PT's Take on the Latest Books

Hoaxes, Myths, and Manias: Why We Need Critical Thinking

(Prometheus, 2002)

Robert E. Bartholomew

and Benjamin Radford

Reviewed by Robert J. Sternberg, Ph.D.

Are you aware of the following life-threatening “facts”?

• Koro, a disease identified primarily in Asian countries, can shrink or even totally remove your genitals. People in these regions have been observed clutching their at-risk organs, lest they be caught unawares when Koro creeps up.

• A mad gasser, also known as the “Anesthetic Prowler” and the “Phantom Anesthetist,” once terrorized Mattoon, Illinois, spraying a noxious gas into homes and forcing many residents to flee. The gasser was never apprehended.

• Black helicopters of unknown origins and destinations have hovered above communities across England and probably elsewhere.

These are just a few of the supposed truths awaiting you in Hoaxes, Myths, and Manias. The subtitle, Why We Need Critical Thinking, reveals the authors' major goal of promoting more regular in-depth analysis. Each of the book's 15 chapters is followed by a list of critical-thinking questions, designed to help readers evaluate what they have read, in addition to notes detailing further information and a bibliography. Despite these academic qualities, the book can be read for sheer entertainment value. Regardless, you are certain to be amused and amazed in equal parts.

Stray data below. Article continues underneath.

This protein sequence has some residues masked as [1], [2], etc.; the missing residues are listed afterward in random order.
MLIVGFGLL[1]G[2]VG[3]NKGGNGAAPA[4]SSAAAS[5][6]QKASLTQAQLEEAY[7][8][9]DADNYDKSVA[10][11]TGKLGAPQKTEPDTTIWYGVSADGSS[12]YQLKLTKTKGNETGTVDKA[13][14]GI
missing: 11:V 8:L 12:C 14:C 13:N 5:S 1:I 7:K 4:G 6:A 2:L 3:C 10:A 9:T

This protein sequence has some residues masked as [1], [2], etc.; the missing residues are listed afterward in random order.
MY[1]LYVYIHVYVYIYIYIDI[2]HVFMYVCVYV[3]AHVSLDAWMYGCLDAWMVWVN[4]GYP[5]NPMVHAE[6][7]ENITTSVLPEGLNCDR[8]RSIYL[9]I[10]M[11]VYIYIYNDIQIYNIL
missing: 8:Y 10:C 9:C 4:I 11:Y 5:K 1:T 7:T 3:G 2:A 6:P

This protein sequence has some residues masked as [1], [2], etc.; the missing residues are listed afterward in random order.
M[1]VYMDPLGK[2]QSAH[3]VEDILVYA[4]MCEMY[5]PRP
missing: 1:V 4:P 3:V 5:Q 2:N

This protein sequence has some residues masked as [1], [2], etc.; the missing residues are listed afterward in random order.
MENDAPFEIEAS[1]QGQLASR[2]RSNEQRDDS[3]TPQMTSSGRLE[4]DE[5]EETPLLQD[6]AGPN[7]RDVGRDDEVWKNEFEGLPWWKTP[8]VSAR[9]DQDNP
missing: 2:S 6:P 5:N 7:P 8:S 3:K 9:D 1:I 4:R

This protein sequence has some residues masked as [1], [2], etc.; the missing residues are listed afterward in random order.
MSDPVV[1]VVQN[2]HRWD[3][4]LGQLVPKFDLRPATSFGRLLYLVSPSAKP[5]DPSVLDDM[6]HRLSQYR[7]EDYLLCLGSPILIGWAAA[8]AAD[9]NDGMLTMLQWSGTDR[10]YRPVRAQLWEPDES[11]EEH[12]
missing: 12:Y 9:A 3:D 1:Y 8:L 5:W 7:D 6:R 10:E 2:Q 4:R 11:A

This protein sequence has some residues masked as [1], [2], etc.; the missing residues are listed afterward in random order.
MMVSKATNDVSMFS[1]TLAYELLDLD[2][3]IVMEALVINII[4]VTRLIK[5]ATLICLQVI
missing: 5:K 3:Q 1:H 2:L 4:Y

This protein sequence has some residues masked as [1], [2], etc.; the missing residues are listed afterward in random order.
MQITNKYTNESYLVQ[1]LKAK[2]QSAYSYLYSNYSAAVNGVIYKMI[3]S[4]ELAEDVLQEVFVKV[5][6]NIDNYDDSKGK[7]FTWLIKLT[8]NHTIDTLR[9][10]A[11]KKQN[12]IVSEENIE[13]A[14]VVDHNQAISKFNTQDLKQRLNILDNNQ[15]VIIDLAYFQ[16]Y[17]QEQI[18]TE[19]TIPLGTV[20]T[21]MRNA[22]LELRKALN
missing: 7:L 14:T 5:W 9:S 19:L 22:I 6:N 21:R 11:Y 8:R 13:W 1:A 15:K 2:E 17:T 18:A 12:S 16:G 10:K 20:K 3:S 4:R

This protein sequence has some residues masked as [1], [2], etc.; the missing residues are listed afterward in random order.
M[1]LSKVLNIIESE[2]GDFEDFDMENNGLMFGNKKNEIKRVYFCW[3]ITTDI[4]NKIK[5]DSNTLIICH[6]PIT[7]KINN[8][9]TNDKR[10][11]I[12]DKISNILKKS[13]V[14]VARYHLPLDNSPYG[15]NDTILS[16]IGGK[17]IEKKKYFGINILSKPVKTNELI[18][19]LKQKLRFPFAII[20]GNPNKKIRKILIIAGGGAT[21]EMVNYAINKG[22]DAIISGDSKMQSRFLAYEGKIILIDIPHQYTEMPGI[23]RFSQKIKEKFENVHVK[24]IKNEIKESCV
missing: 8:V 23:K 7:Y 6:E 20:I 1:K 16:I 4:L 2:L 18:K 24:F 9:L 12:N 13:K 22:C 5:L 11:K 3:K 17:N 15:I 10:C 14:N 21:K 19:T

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Specifically, the book points out how mass delusions have plagued humankind from early times, illustrating that such thoughts are not limited to far-off places or times but instead extend right up to the present day. Those who believe that it shows how gullible other people are will be missing the main point: We are all susceptible to falling for falsities. Most of the examples provided are relatively benign, but it is important to remember that some of the worst mass delusions—such as those perpetrated by the Nazi leaders of the past and the terrorist leaders of today—can have frightening consequences.

Though the authors strive to be nonjudgmental, this laudable goal at times gets them into trouble. For example, they attempt to understand the 1978 mass “suicide” of approximately 900 people in Jonestown, Guyana, suggesting the event be viewed as “exemplifying conformity to group norms like hara-kiri among Japanese pilots during World War II... ”. But might we better understand this event if considered in the way the authors do not want us to—that the situation was, in fact, crazy? Indeed, the authors hint at “evidence that some members refused to commit suicide and were shot by other followers or forced to drink the poison.” If that's not crazy, what is?

All told, you wouldn't be crazy for not reading Hoaxes, Myths and Manias, but you would be missing an entertaining and enlightening book.

Robert J. Sternberg, Ph.D., is IBM Professor of Psychology and Education at Yale University and director of the Yale Center for the Psychology of Abilities, Competencies, and Expertise. He is also president of the American Psychological Association and author of Practical Intelligence in Everyday Life (Cambridge University Press, 2000).

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